Shanahan's first entry into the senior ranks was when he was selected at midfield for Tipperary's 1948-49 National League campaign. Tipperary qualified for the final against Cork and won by 3-5 to 3-3. It was their first victory in the competition since 1928. Shanahan enjoyed further success later that year when Tipp defeated Limerick by 1-16 to 2-10 to take the Munster title. He subsequently lined out in his first All-Ireland final at senior level. Surprisingly, Laois were the opponents on that occasion, however, the result was expected. Tipp opened the floodgates with a Paddy Kenny goal before Jimmy Kennedy added two more goals in the second-half. At the full-time whistle Tipp were the victors by 3-11 to 0-3 and Shanahan had captured a coveted All-Ireland winners' medal. He finished off the year by winning his first Oireachtas title.
In spite of a move to Dublin 1950, Shanahan added a second National League winners' medal to his collection before further provincial glory followed. A 2-17 to 3-11 defeat of Cork gave him a second consecutive Munster medal and an easy passage into another All-Ireland final. Kilkenny provided the opposition on that occasion in a close but uninteresting game. At the final whistle Tipp emerged the victors by 1-9 to 1-8 giving Shanahan a second All-Ireland medal.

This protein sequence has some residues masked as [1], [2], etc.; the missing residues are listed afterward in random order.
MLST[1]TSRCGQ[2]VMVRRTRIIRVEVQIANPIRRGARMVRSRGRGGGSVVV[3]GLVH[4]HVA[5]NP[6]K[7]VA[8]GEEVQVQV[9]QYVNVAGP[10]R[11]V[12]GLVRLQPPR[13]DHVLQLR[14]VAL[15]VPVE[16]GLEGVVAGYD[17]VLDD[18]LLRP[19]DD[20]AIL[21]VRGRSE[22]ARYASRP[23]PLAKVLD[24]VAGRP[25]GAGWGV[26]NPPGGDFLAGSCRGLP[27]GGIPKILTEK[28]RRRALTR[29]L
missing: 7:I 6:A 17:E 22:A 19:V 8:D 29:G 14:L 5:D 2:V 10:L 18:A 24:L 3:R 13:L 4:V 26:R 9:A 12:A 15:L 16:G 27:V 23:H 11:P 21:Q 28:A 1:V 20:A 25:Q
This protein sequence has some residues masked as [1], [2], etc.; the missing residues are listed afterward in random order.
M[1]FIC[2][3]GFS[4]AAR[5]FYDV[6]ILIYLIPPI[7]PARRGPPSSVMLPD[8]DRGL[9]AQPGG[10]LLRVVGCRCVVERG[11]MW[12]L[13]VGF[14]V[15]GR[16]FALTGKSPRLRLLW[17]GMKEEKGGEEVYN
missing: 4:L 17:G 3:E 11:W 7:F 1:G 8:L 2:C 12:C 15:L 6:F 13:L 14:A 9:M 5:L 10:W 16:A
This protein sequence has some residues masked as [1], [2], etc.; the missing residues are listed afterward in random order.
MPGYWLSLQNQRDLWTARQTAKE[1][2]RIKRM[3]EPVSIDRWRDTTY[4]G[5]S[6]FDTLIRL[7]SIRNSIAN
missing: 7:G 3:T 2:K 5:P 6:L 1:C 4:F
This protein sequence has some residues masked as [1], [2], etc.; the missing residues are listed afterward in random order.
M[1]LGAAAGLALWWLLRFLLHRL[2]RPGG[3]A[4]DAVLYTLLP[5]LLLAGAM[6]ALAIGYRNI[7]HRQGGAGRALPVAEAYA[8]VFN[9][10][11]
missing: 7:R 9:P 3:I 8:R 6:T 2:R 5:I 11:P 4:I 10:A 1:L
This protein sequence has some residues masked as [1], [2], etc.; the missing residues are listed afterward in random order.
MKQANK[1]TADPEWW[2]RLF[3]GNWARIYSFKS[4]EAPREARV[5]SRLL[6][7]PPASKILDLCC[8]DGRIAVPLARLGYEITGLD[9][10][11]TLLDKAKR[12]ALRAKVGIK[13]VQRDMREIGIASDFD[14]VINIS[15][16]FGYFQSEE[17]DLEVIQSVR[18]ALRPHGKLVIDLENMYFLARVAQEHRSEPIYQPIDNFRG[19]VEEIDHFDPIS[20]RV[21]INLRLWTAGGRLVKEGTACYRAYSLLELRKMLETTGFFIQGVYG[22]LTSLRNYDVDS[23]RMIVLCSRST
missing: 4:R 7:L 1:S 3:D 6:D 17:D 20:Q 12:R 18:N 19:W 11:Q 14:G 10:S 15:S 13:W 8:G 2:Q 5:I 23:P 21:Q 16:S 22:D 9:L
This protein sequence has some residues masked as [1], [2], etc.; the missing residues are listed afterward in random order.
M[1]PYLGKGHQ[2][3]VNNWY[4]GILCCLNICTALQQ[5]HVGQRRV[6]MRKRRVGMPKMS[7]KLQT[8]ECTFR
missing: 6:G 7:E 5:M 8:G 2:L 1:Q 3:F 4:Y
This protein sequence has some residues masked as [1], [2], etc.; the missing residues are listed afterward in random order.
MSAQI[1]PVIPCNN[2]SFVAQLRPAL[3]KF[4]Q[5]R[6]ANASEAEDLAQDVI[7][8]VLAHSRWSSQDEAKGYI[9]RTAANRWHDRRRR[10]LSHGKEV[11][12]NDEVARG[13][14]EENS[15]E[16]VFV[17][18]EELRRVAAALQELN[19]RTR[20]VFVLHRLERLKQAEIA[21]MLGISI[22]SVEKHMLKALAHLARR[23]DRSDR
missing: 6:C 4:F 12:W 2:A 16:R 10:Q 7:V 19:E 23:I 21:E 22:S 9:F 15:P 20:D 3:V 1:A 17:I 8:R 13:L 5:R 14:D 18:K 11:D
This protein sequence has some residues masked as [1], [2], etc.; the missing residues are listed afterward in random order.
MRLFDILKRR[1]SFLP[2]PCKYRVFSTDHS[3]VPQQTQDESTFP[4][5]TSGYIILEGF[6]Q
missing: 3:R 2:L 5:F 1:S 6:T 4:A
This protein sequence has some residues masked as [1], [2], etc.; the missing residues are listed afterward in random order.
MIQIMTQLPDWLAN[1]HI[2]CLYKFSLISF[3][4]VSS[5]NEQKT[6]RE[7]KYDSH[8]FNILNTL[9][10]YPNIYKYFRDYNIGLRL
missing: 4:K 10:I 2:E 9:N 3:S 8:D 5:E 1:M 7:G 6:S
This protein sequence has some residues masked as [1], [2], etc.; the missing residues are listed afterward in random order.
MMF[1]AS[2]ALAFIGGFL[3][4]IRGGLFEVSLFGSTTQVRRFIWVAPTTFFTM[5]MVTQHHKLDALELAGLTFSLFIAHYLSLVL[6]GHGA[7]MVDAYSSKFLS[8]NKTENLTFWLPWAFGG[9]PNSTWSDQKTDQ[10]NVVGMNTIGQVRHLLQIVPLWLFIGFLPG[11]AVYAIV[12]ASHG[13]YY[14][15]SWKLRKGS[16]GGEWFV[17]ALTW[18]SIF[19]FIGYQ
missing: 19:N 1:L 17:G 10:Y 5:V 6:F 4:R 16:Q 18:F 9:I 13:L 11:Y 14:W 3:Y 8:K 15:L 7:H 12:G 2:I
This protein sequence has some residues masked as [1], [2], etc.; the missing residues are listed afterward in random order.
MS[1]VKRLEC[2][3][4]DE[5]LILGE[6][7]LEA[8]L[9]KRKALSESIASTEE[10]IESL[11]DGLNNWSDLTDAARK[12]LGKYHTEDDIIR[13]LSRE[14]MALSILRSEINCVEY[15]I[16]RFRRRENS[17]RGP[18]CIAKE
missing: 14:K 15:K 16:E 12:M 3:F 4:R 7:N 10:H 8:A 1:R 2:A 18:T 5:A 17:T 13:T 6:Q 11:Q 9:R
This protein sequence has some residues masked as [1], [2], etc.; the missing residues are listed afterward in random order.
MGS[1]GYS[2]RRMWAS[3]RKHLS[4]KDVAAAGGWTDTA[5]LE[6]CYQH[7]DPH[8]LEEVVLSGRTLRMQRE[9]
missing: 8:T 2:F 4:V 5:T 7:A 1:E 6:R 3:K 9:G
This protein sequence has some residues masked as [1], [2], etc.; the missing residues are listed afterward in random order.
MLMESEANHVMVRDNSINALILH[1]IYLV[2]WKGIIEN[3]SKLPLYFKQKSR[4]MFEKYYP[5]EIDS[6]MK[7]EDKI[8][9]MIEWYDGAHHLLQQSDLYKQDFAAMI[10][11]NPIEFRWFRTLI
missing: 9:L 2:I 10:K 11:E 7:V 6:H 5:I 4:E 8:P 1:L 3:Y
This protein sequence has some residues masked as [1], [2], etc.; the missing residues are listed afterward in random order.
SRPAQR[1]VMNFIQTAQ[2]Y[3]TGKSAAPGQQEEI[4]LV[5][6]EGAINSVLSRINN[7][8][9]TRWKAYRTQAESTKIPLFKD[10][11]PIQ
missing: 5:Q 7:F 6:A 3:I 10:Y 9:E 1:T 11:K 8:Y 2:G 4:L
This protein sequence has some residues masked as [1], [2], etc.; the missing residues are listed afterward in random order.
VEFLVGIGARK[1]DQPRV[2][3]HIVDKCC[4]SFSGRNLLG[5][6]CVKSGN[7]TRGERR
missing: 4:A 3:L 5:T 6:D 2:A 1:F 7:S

In 1951 Shanhan captured a third successive Munster title following a 2-11 to 2-9 defeat of arch-rivals Cork. This victory resulted in Tipp being installed as the favourites for a third consecutive All-Ireland title. Wexford, however, stood in Tipp's way after making a long-awaited breakthrough in Leinster. Nicky Rackard had been Wexford's star goal-poacher throughout the year, however, his artistry was beaten by Tony Reddin in the Tipperary goal-mouth. Séamus Bannon, Tim Ryan and Paddy Kenny got the goals in the second quarter that did the damage, however, Tipp forged ahead to win by 7-7 to 3-9.